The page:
SCIENCE NOTES AND NEWS. NEW ELECTRIC FURNACE. Ba order to determine the points of fusion Off Jafraotory substances. W C. Heraeus has COD. rivueted at Hanau a new electric fu-naoe, tht aeaeatial part of which, says an American papel •onsists of a tube of iridium 20 millimeters tnioc and 40 millimeters in diameter and in which temperatures between 1,500deg. ind 2,000deg. Centigrade may be maintained for any desired length of time. To attain a temperature of I,OOOdeg. it is Tecessary to send through the tutfe an electric current of 1,200 amperes at 5 volfca At a certain temperature the iubstance under examination oegins to soften, and at a tempera. ture 5deg. to 15 deg. higher, depending upon tilt nature of the substance, complete fusion oesurs.
Tlu^ CAUSE OF SLEEP.
Tlu^ CAUSE OF SLEEP. Sir William Gowers, the famous medical aoiefr tiat, has developed a new theory of sleep. According to his explanation the suspension of oonsciousnees in sleep is probably due to 4 break and make" action among the brain eells. The activity of the brain is considered to be due to nerve cells, from which spring nerwa eords that go on dividing and eub-dividing, antil they terminate in little knobs. Forwerlp it was believed that the nerve ceils t-f "he brMS were in permanent connection by means of theiP terminals; but now it appears that these are only in opposition, and capable of being sepa- rated. The hypothesis is that during sleep suefc separation takes place, and the fact that na* ootic substances are capable of inducing sleep » held 1A-> support this ^iew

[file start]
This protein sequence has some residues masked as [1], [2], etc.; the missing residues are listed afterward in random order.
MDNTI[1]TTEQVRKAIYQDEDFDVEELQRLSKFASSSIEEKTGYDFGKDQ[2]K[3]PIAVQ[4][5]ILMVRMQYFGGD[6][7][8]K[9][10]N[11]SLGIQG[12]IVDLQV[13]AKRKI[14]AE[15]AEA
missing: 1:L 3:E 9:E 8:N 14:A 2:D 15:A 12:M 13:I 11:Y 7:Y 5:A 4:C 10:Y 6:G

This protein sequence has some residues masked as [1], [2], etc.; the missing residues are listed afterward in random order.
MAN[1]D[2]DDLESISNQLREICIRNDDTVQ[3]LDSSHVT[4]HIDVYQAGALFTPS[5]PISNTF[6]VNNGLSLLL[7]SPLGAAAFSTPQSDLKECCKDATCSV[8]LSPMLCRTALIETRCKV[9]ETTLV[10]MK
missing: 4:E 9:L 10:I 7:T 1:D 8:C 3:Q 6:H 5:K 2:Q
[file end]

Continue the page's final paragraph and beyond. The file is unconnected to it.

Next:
"ELECTRIC STEEL" IN GERMANY.
"ELECTRIC STEEL" IN GERMANY. The Heroult electric process for thA produe tion of steei 11" now in practical operation at Remscheid Haston in Germany, and it is re- ported +* t the steel produced is much superior in many ways to that made by older methods. Steel of great purity and homogeneous quality is made from ordinary scrap-iren rubbish, melted, and then subjected to the action of an electric oven, in which the necessary carbon, manganese, nickel and other substances requ d to produce steel of various qualities are added to the liquid metal. The oven has a capacity of <rom one and one-half to two tons, and is heated by a current of 100 volts. The new steel is said to be stronger and resistant to wear and tear than the old-fashioned crucible steel.